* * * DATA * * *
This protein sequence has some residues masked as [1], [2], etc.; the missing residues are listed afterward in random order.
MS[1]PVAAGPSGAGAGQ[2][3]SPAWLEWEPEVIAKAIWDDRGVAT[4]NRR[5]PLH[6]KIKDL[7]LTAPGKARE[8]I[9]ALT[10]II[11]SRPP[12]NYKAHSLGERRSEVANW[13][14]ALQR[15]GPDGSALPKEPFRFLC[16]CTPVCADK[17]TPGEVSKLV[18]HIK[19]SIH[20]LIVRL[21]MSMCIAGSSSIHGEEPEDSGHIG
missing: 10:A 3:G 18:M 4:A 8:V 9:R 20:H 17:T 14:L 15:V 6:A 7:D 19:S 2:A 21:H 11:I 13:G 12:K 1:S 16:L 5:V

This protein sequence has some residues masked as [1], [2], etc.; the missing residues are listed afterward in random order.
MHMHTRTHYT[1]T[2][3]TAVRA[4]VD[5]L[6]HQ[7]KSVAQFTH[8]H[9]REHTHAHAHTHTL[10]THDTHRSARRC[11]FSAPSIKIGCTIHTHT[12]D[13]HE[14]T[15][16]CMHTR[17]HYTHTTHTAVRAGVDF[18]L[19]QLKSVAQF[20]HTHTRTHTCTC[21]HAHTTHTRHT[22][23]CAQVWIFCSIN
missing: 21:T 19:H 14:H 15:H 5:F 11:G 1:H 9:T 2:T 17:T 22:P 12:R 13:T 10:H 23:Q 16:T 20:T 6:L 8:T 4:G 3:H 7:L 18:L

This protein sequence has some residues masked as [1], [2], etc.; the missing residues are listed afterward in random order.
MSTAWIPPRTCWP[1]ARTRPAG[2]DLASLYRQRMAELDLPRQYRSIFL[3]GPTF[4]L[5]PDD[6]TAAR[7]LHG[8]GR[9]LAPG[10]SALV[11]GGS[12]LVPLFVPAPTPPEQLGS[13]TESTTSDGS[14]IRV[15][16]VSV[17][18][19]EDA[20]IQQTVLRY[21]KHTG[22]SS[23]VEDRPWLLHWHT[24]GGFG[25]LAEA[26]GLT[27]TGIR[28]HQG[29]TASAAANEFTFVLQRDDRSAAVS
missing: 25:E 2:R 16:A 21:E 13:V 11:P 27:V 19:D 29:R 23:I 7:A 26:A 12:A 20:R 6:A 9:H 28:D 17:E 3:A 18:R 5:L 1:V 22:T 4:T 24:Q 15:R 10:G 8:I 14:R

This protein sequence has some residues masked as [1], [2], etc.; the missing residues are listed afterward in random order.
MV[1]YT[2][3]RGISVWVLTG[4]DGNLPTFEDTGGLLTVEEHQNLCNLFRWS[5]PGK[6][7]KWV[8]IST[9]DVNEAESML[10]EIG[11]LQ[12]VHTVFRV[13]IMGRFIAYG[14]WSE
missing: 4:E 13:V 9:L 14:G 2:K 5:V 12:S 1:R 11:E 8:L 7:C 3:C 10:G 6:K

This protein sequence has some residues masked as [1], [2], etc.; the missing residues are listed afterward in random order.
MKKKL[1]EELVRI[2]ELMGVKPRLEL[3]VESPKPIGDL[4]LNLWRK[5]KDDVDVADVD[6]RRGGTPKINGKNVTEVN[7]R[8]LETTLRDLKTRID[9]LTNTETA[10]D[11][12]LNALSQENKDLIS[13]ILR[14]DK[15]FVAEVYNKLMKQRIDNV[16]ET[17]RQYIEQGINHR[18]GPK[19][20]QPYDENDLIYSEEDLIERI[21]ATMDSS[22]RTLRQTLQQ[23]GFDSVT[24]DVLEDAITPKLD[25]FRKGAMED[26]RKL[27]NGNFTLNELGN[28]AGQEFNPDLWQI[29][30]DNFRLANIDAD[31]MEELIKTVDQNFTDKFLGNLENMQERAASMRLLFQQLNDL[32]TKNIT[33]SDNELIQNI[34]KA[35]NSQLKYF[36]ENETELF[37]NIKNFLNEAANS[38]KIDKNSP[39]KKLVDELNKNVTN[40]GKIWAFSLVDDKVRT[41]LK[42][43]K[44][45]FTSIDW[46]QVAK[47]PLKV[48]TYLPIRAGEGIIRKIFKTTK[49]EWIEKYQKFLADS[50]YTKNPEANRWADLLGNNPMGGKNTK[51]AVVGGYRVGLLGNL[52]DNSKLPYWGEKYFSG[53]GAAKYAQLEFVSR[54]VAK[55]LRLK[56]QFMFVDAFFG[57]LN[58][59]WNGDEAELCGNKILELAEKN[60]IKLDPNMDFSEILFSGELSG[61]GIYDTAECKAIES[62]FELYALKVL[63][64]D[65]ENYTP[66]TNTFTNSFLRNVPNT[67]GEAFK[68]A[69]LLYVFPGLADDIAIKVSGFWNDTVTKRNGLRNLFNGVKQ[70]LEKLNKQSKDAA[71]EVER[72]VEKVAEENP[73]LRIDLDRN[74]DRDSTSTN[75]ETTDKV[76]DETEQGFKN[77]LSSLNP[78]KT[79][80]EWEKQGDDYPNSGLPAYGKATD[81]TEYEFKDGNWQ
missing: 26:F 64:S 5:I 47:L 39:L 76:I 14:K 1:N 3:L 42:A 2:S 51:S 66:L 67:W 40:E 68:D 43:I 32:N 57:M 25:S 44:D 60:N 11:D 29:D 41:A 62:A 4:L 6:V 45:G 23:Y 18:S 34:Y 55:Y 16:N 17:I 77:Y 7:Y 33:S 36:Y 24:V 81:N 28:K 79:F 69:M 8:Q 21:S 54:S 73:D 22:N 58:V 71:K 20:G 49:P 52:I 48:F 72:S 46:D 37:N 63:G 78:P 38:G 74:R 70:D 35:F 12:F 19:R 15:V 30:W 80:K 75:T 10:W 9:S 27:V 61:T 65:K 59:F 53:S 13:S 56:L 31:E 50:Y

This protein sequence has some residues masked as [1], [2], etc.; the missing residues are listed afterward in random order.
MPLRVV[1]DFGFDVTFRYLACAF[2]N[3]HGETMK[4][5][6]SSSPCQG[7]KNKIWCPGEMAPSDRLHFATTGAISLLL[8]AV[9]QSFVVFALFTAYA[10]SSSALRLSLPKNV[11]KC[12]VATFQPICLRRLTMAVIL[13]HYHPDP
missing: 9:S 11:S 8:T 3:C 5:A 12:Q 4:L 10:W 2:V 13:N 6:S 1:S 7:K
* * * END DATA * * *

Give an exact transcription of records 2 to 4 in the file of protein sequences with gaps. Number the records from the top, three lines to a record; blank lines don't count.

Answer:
This protein sequence has some residues masked as [1], [2], etc.; the missing residues are listed afterward in random order.
MHMHTRTHYT[1]T[2][3]TAVRA[4]VD[5]L[6]HQ[7]KSVAQFTH[8]H[9]REHTHAHAHTHTL[10]THDTHRSARRC[11]FSAPSIKIGCTIHTHT[12]D[13]HE[14]T[15][16]CMHTR[17]HYTHTTHTAVRAGVDF[18]L[19]QLKSVAQF[20]HTHTRTHTCTC[21]HAHTTHTRHT[22][23]CAQVWIFCSIN
missing: 21:T 19:H 14:H 15:H 5:F 11:G 1:H 9:T 2:T 17:T 22:P 12:R 13:T 10:H 23:Q 16:T 20:T 6:L 8:T 4:G 3:H 7:L 18:L

This protein sequence has some residues masked as [1], [2], etc.; the missing residues are listed afterward in random order.
MSTAWIPPRTCWP[1]ARTRPAG[2]DLASLYRQRMAELDLPRQYRSIFL[3]GPTF[4]L[5]PDD[6]TAAR[7]LHG[8]GR[9]LAPG[10]SALV[11]GGS[12]LVPLFVPAPTPPEQLGS[13]TESTTSDGS[14]IRV[15][16]VSV[17][18][19]EDA[20]IQQTVLRY[21]KHTG[22]SS[23]VEDRPWLLHWHT[24]GGFG[25]LAEA[26]GLT[27]TGIR[28]HQG[29]TASAAANEFTFVLQRDDRSAAVS
missing: 25:E 2:R 16:A 21:E 13:V 11:P 27:V 19:D 29:R 23:I 7:A 26:A 12:A 20:R 6:A 9:H 28:D 17:E 3:A 18:R 5:L 1:V 22:T 4:T 24:Q 15:R 10:G 8:I 14:R

This protein sequence has some residues masked as [1], [2], etc.; the missing residues are listed afterward in random order.
MV[1]YT[2][3]RGISVWVLTG[4]DGNLPTFEDTGGLLTVEEHQNLCNLFRWS[5]PGK[6][7]KWV[8]IST[9]DVNEAESML[10]EIG[11]LQ[12]VHTVFRV[13]IMGRFIAYG[14]WSE
missing: 4:E 13:V 9:L 14:G 2:K 5:V 12:S 1:R 11:E 8:L 7:C 3:C 10:G 6:K